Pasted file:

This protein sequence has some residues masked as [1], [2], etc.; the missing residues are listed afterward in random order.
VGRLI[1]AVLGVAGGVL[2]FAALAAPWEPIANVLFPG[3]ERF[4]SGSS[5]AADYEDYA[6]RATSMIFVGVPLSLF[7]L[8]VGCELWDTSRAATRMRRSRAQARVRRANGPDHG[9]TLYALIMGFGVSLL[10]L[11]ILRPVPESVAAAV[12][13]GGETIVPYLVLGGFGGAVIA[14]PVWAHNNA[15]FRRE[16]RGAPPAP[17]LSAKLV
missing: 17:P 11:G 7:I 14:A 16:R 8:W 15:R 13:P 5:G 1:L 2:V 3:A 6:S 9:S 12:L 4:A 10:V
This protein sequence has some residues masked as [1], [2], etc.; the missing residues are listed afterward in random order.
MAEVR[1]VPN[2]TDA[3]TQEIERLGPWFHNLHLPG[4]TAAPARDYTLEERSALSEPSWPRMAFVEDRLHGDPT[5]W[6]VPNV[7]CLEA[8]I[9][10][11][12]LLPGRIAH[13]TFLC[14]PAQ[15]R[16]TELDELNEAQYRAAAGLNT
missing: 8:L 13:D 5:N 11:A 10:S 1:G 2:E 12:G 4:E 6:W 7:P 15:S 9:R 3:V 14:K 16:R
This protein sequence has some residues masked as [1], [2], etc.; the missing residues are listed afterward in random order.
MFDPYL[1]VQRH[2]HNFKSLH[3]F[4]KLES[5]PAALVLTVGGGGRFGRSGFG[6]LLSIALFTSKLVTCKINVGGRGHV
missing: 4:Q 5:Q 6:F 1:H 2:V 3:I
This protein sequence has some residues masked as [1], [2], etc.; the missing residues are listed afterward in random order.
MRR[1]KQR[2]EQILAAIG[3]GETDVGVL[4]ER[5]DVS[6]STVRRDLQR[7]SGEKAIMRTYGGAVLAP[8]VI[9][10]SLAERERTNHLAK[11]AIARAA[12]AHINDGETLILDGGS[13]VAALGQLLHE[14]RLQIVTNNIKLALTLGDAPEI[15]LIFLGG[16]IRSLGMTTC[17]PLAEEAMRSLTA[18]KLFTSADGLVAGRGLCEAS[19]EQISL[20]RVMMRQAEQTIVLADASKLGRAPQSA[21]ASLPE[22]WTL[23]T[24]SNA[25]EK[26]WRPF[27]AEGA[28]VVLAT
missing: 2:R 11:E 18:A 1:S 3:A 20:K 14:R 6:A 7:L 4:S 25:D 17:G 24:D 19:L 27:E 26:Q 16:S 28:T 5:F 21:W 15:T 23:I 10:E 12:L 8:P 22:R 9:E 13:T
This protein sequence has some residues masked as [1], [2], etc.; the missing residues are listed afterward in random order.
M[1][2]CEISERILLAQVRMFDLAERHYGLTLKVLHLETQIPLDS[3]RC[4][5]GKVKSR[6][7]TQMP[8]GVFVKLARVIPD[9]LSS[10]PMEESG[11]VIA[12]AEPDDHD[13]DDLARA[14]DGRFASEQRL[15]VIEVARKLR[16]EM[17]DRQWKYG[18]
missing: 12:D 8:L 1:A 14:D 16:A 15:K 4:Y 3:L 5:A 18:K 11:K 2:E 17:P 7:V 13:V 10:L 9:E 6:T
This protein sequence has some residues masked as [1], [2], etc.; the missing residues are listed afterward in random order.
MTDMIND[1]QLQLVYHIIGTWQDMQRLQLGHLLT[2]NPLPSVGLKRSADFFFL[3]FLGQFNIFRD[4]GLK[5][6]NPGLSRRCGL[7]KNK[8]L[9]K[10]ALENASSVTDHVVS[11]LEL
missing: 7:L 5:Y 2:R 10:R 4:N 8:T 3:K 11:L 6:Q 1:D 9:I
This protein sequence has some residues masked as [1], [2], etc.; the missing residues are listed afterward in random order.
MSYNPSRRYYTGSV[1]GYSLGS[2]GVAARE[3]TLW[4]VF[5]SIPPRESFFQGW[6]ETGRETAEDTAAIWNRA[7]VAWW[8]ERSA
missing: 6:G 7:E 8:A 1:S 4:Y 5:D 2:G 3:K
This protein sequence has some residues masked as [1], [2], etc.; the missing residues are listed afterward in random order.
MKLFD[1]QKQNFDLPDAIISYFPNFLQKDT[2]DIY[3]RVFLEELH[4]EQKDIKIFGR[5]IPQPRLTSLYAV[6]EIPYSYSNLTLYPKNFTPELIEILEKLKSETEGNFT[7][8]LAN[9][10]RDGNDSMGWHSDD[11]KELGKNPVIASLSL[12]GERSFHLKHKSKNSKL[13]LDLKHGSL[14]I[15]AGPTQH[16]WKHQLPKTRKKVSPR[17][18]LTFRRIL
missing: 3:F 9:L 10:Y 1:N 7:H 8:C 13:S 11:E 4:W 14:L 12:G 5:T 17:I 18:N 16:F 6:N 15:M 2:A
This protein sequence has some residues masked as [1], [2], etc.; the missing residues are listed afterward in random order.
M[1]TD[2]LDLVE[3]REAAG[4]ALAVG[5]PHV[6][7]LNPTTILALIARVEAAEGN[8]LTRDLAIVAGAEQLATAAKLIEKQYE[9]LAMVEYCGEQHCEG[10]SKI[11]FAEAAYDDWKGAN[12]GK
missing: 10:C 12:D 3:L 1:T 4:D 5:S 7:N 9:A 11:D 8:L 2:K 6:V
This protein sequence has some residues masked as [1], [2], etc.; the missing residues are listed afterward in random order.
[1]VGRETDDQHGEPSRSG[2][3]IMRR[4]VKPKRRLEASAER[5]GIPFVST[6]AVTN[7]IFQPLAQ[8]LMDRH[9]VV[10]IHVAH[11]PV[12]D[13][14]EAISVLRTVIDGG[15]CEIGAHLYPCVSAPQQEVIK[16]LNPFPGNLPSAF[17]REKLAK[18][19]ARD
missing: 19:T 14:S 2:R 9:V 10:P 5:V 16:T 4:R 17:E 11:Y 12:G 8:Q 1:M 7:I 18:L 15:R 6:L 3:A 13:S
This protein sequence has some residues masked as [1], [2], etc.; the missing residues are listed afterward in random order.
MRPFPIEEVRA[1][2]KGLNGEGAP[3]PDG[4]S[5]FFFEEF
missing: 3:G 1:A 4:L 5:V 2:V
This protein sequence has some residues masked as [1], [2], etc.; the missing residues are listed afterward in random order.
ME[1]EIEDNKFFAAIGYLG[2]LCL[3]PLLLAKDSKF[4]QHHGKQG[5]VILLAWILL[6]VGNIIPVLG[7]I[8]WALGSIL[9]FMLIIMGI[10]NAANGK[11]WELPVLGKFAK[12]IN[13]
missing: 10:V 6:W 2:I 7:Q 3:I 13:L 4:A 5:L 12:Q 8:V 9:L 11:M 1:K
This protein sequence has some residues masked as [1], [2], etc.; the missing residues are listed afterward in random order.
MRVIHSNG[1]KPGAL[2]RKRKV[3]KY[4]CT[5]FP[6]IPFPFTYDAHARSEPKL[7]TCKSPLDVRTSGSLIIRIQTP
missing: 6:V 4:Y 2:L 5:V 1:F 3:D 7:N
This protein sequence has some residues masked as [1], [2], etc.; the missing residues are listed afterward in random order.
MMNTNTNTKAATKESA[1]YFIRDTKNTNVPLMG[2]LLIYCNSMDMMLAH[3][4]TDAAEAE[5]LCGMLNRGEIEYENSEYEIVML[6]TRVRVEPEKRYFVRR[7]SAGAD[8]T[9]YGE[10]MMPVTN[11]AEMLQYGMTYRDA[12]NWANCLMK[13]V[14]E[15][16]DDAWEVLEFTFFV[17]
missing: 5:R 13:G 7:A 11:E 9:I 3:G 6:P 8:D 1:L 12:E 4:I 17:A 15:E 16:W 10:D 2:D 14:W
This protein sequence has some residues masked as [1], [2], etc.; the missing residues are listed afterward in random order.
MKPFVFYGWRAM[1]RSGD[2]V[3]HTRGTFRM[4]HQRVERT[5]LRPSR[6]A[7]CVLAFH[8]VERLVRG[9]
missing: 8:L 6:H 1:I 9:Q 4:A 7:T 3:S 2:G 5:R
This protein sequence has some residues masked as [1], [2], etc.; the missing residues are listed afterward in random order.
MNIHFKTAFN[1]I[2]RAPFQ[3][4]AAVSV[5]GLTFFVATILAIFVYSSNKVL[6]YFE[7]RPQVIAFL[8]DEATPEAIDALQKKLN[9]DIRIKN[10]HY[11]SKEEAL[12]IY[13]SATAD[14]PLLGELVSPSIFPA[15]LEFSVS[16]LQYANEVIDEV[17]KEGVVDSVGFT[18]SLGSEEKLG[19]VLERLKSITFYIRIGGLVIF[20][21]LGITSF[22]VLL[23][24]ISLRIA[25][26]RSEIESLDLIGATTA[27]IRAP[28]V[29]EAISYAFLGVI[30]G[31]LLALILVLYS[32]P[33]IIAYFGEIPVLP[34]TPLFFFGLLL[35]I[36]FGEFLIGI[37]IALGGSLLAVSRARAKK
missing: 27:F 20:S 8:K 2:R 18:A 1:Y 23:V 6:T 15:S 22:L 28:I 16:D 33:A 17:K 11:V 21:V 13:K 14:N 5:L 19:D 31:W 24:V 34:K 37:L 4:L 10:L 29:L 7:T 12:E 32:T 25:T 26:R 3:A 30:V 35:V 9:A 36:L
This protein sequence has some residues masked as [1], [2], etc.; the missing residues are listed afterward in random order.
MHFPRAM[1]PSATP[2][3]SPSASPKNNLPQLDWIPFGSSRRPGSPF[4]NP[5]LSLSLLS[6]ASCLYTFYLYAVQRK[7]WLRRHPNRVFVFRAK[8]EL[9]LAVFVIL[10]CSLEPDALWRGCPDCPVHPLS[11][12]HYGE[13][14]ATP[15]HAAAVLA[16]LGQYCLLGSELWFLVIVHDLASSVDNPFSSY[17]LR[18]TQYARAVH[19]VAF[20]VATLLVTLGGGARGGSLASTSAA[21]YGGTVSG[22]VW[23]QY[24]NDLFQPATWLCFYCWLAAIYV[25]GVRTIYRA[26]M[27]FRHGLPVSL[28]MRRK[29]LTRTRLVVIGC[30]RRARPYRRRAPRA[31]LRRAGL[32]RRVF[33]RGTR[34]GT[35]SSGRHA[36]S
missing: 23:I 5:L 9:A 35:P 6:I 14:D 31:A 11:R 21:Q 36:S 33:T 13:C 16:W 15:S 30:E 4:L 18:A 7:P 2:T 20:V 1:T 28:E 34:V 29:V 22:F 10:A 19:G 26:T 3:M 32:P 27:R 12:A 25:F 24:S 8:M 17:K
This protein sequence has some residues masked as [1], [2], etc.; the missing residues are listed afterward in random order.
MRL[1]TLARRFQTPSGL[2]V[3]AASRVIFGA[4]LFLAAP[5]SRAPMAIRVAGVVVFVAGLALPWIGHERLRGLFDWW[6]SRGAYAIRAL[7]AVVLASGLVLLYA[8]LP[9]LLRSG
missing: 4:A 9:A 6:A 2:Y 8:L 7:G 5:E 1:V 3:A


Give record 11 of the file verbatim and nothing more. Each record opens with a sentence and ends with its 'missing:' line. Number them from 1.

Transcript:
This protein sequence has some residues masked as [1], [2], etc.; the missing residues are listed afterward in random order.
MRPFPIEEVRA[1][2]KGLNGEGAP[3]PDG[4]S[5]FFFEEF
missing: 3:G 1:A 4:L 5:V 2:V